Be proactive and ask how you can help make the process go more smoothly. The level of energy and the enthusiasm you bring will demonstrate to a mentor your commitment.   Mentors are often more willing to invest and help a mentee when they see a high level of commitment and energy getting put into the engagement.

  1. Build rapport very early in the engagement.

Good chemistry is an imperative – but chemistry evolves as the relationship grows.  Ways to build rapport include:

  • Mentor and Mentee each share their career journey – high points and challenges
  • Sharing your professional history, divulging ups and downs, helps humanize both parties, and build empathy and understanding.
  • Where there is discomfort, don’t run – stay curious and use it as an opportunity to learn more about the individual.
  • As a mentee, you can share a very difficult experience either that you went through and resolved or that you are in and could use assistance with.
  1. Embrace deep collaboration and reciprocity.

That means that it’s important for both parties to understand how each person can assist the other person. Mentor and mentee relationships are not one way – it’s important for both parties to explore how they might assist the other person in his/her business. Questions to ask include?

  • What are your goals?
  • How can I best support you professionally? Personally?
  • What are your personal interests?
  • What’s important to you?
  • Any big opportunities or needs you have?
  1. Leverage video chat.

If you can’t be together face to face, leverage collaboration tools like video. Video elevates the collaboration factor exponentially over email and phone.

  1. Embrace the development discussion and use strength and intelligence assessments.

Three tools I really like are Strength Finders, Emotional Intelligence and Meyers Briggs. All of them get underneath an individual’s strengths, blind spots and areas for growth, and they help the person increase self-awareness.  They can then form a basis for further conversation around the key areas of focus.

  1. Mentor and mentee relationships happen at different times and last for different durations.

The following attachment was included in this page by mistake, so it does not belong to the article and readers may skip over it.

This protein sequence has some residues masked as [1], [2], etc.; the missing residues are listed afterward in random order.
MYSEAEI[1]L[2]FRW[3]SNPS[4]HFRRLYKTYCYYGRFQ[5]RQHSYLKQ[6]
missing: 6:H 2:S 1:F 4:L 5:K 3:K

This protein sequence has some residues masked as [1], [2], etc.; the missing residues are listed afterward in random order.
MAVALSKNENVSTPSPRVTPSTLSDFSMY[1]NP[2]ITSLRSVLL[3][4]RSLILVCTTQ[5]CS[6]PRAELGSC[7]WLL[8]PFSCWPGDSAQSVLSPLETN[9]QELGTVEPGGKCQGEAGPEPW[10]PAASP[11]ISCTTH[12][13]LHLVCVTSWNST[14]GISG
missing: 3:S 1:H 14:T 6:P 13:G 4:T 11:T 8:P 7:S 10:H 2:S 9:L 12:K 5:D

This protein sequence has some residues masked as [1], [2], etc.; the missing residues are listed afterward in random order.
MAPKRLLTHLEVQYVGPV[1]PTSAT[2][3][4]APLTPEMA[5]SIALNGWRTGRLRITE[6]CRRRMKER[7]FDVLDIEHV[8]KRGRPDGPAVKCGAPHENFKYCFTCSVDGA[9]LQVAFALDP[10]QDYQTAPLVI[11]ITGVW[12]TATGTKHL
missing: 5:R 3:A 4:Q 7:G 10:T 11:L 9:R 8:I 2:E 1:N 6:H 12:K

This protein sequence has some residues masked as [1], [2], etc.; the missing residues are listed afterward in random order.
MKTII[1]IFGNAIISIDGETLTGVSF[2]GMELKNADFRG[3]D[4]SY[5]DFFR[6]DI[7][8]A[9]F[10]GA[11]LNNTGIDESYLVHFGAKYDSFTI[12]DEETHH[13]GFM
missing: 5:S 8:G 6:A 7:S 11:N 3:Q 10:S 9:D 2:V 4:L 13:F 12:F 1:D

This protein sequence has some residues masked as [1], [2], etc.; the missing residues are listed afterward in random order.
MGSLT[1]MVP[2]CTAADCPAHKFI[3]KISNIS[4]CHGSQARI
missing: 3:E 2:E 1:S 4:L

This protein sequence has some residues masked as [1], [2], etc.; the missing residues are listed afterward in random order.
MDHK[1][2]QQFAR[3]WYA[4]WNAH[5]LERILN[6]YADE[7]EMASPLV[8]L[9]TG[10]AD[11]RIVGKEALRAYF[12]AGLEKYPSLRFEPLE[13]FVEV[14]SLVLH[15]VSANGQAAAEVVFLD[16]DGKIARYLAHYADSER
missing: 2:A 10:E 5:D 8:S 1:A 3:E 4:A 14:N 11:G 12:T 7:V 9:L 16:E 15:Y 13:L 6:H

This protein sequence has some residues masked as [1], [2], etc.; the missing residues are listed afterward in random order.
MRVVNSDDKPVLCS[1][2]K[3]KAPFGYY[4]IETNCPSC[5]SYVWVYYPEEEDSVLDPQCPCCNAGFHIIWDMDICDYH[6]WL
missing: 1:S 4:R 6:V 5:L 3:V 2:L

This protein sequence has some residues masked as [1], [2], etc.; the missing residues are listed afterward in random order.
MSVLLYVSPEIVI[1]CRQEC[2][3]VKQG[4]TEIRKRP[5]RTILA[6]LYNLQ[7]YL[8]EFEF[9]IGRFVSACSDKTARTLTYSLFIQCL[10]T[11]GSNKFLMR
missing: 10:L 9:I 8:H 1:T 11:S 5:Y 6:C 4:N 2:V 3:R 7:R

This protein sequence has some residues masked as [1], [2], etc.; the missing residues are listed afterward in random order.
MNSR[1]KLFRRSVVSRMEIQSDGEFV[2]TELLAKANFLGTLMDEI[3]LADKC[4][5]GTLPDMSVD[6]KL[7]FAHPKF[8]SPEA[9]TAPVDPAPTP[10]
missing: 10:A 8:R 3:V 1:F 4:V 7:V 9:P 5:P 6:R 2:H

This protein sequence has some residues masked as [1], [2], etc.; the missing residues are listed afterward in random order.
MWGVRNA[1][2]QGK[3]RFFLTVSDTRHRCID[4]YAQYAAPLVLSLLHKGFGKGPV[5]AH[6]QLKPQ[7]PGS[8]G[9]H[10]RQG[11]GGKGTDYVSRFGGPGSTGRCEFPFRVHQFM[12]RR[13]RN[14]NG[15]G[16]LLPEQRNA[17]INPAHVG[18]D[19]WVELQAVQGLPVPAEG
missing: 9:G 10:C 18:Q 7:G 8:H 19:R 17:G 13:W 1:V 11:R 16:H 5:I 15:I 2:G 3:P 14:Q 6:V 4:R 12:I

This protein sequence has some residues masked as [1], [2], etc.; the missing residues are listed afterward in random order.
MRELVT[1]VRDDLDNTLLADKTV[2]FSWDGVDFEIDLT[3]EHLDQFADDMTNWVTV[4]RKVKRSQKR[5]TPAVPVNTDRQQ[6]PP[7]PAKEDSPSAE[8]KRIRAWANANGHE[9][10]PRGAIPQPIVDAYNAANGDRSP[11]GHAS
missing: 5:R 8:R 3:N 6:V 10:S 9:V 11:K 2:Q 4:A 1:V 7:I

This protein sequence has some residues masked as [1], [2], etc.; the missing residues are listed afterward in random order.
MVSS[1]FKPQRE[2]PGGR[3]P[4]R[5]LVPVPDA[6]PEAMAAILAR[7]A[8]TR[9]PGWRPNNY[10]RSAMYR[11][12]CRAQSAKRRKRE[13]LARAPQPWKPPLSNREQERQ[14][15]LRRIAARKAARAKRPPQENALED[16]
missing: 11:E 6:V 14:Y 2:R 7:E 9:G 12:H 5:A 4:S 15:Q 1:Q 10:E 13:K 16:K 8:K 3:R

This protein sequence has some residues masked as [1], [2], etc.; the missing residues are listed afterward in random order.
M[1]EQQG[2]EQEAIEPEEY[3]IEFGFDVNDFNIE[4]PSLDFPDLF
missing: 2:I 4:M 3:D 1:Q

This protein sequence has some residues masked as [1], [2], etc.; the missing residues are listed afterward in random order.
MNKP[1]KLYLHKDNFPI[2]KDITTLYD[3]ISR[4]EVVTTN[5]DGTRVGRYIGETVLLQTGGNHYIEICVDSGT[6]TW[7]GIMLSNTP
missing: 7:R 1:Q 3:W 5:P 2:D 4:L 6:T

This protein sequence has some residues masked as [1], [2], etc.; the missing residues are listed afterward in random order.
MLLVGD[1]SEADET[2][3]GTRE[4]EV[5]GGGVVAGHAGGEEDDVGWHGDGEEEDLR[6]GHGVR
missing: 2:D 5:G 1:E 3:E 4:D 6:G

Consider diversity in all its shapes and forms. Explore having some mentor/mentee relationships be from a different part of the world, gender, different background and age. Mentors studies are clear – greater diversity in thinking can help companies achieve over 30% more in terms of productivity (Deloitte 2017 Diversity Study.)

  1. Take mentoring as your personal responsibility; don’t wait for the formal or informal program.

Where you see talent, as either a mentors or mentee, cultivate spontaneous connections. Start small. Ask a question. Ask for an opinion. Ask for help. Rapport can be built in many ways, and often those organic or informal connections that can yield as much success as formal programs.

  1. Take breaks from the relationship when necessary.

Sometimes, workload, travel, and life gets in the way and commitments need to shift gears. Taking a break can help re-vitalize a mentor – mentee relationship in many ways. In fact, it may be a welcome opportunity that offers the mentee time to apply anything he/she has learned.

  1. When a relationship is genuinely lacking in chemistry or is not the right fit, don’t be afraid to discuss it openly.

Look for the opportunity for redirection. Mentors could put you in contact with a peer if a successful cadence or comfortable exchange of ideas cannot be established. Taking this approach ensures a positive outcome for both parties in what otherwise could be a difficult situation

Mentoring is a privilege. For both individuals involved. In a world of hyper connectivity, building real and genuine connections has never been more challenging. Whether you are selected to participate in a formal program, inspired to invest time in young talent, or are lucky enough to learn from an expert in your field, it’s important to be open to all approaches, and be single minded about making it a priority.

These important relationships may be the catalyst for your career, or your life-long legacy.

Theresa Caragol is an accomplished channel chief, consultant, speaker and author. She helps enterprises accelerate revenue growth by transforming their indirect channel and strategic alliance programs.